How does one really compute inflation? I just now quickly looked up how the real GDP was computed. It is using the base year price to multiply the number of products traded. Is that meaningful? Is a ten year inflation computed on the base of the zeroth year price? The change in demand and supply would have made a huge change in the price when there is no inflation. The Motorola flip cell phone price now must be less than 1/100 of the price when it first came out. Does that mean there is severe deflation? On the other hand, the price for it could explode because it could have become a collector item. What about the price of a quantum computer --- the real one, or just something akin to DWave --- when it comes out? Are we going to compare its price against Von Neumann's Maniac or Allan Turing's Bombe or Intel 40386? This is nonsense and absurd. One rescue I can come up with right now, is we divide a finite time interval into multiple periods and computing recursively. We must assume the inflation speed is faster than the change of the supply and demand in each interval. I do not even know if that makes mathematical sense. Is there a proof of legitimacy for this or any other remedies, at least mathematically?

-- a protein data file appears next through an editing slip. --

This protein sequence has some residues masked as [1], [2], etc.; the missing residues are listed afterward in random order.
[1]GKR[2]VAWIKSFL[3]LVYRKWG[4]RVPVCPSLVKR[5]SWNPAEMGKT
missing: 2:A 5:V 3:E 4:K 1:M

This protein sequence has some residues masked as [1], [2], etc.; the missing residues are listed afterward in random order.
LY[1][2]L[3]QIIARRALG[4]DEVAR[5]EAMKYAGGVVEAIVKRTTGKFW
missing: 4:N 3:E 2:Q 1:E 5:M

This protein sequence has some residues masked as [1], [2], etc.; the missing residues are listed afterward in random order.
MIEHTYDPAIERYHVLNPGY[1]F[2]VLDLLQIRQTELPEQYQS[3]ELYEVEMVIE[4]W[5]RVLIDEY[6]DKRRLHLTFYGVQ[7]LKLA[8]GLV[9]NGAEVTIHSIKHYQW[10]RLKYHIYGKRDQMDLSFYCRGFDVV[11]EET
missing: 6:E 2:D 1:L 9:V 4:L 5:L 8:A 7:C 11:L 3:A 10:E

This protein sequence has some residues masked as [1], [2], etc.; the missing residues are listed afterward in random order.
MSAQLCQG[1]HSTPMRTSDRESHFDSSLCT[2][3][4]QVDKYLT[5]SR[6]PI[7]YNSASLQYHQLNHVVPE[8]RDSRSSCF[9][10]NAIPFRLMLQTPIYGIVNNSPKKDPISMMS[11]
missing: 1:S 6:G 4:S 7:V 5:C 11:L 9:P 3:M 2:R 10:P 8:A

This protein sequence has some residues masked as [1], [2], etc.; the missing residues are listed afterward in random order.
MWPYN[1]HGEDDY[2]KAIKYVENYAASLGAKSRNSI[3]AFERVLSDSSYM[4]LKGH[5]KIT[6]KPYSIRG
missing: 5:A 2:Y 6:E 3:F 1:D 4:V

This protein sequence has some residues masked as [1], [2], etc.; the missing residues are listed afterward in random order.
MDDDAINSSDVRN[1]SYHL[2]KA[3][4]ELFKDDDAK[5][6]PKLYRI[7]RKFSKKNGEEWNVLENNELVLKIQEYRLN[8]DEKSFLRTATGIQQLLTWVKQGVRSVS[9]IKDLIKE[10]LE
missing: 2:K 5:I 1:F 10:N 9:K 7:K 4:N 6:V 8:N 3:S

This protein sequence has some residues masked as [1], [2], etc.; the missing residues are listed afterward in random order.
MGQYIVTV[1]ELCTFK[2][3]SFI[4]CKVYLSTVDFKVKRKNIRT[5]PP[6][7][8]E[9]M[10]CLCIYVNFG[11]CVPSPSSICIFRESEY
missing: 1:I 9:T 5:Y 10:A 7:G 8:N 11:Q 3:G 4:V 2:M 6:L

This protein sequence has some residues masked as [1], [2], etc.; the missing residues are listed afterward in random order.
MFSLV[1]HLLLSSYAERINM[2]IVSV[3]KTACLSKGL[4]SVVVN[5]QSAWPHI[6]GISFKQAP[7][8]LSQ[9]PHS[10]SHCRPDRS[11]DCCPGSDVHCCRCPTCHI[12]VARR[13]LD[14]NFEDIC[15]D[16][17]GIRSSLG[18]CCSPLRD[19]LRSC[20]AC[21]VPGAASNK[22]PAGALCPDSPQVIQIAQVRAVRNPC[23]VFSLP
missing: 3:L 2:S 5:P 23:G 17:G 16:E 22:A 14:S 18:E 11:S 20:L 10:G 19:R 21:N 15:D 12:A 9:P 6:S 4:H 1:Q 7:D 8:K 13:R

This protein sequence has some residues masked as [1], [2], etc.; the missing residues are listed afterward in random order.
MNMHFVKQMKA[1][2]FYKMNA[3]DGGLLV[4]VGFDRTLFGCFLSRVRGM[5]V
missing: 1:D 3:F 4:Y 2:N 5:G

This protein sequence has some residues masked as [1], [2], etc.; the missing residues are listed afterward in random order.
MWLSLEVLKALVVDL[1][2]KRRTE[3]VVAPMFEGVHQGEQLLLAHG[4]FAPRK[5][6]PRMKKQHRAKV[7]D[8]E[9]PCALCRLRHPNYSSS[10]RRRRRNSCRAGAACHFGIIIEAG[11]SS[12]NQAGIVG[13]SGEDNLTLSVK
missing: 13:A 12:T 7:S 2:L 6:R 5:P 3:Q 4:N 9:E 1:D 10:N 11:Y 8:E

luchonacho has provided some sources below in his answer, particularly hedonic regression, for estimating the inflation. I have expressed my doubt over the efficacy of method. Here I would like to criticize the method further on the technicality.
The hedonic regression does not answer my question for distinguishing the change in supply and demand including that caused by the technological change. It seems the proponents of hedonic regression claim that it could make the distinction. Hedonic regression assumes the price of a good as the linear function of its attributes. Suppose the attributes have not changed over the period under consideration. However, the supply and demand for this good have changed due to, say, technological innovation that either has made the good obsolete or more valued or made useful in completely different ways than before, as well as inflation. Unless one already know extraneous information either on the change in supply and demand or the inflation, there is no way one can distinguish inflation from the change in supply and demand.